Friday, April 14, 2017

Captain Caveman vs Hank Hanegraaff

A major news item in apologetics came out this week, as it was announced that Hank Hanegraaff, the President of the Christian Research Institute (CRI), had formally joined an Orthodox Church.  This post won’t exactly be about that, though, beyond a few immediate disclaimers and caveats.

First, I have only positive impressions of the Orthodox Church and of Hanegraaff’s decision. Readers may search this blog for a series I did with the title Journey Through Orthodoxy, wherein I make some observations about Orthodoxy. It’s not for me, but some of my beliefs match theirs (and I arrived at those beliefs independent of knowing what Orthodoxy believed).

Second, it’s only fair to remind readers that I have deep connections to CRI and have written extensively for the Christian Research Journal. I also consider the editor of the Journal, Elliot Miller, and his wife to be close personal friends. I have had interactions with many staff members at CRI over the years, including Hanegraaff. Most recently, he and I shared a telephone call during which we discussed eschatology.

Now with all that said, here’s what this post is about: It’s about how certain fundamentalist personalities have foolishly reacted to Hanegraaff’s joining with Orthodoxy. I have in mind particularly a certain brutish thug named Jeff Maples, at the insipid “Pulpit and Pen” blog, where you dare not raise scholarship for fear of being burned at an electronic stake. 

Maples loudly bonks his forehead down on each and every one of the piano keys that is hit when a fundamentalist sees someone convert to one of the so-called “smells and bells” denominations (as one other crude item put it). He cites 1 Timothy 4:1 about “deceitful spirits and doctrines of demons,” in spite of the fact that Maples has no theological education to speak of and would find doctrines of demons in the contents of a Chuck E. Cheese menu. He hauls out the same idiotic objection to “graven images” which Dan Barker the atheist uses to condemn everything from the Ark of the Covenant to illustrated Bibles. (Maples has no idea what graven images actually were, of course: They were like phone booths to the gods, unlike Orthodox icons which are more like educational visual aids.) It speaks for itself that Maples is so theologically and historically inept that he unleashes an objection that is exactly the same as that of one of the world’s most ill-educated ex-Christian atheists. And yes, he spews a torrent on how Orthodoxy gets it wrong on salvation, grace, and faith, though you can be sure he has no idea how first century people defined those terms in the context of a patronage relationship, much less would he appreciate the nuances of difference in how those terms are used in each setting.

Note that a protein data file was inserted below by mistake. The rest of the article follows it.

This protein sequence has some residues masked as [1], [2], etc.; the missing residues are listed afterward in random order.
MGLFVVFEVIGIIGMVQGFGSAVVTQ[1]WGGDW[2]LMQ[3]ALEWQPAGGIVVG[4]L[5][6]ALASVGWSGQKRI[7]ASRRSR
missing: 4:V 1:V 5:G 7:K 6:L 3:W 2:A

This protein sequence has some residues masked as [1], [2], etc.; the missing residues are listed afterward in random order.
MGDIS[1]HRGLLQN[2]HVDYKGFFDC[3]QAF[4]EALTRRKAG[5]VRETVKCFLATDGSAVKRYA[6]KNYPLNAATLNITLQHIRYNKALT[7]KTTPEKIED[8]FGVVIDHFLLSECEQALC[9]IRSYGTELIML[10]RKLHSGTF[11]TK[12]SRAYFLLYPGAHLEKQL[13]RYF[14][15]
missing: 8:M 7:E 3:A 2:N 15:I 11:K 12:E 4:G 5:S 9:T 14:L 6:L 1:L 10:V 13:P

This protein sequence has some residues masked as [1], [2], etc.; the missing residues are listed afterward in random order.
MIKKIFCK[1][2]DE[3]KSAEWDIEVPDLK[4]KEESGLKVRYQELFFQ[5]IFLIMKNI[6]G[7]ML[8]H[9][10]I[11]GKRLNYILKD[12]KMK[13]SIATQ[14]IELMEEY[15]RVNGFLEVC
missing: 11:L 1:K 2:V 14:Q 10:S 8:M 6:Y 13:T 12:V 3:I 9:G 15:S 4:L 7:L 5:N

In light of that, we need the Large Economy Size Irony Meter to celebrate when Maples belches forth that Hanegraaff’s joining with Orthodoxy “should be a testimony of the dismal state of the evangelical church in our modern day. There is a sure lack of biblical truth and doctrinal stability to which many can be left wandering.” Oh really? Mind you: Hanegraaff is certainly in the top 10% of informed Christians today when it comes to truth and doctrine, and it is only Captain Caveman clones like Maples who are screaming their objections – not scholars like Mike Licona, or Craig Blomberg, or Ben Witherington. For an itinerant pixel-scribbler like Maples to use this as an example of decay in the church is like Pee Wee Herman telling Steve Austin that he needs some strength training.

Maples babbles further that this is “an example of what happens when professing Christians elevate something other than Scripture as the final authority on all things.” The funny thing is that Maples doesn’t realize that he “elevates” the English language as a final authority every time he cracks open his Bible (KJV, eh?). Like most such inepts, Maples is oblivious to how defining contexts are part and parcel of the defining of Scripture. They are necessarily “elevated” in tandem.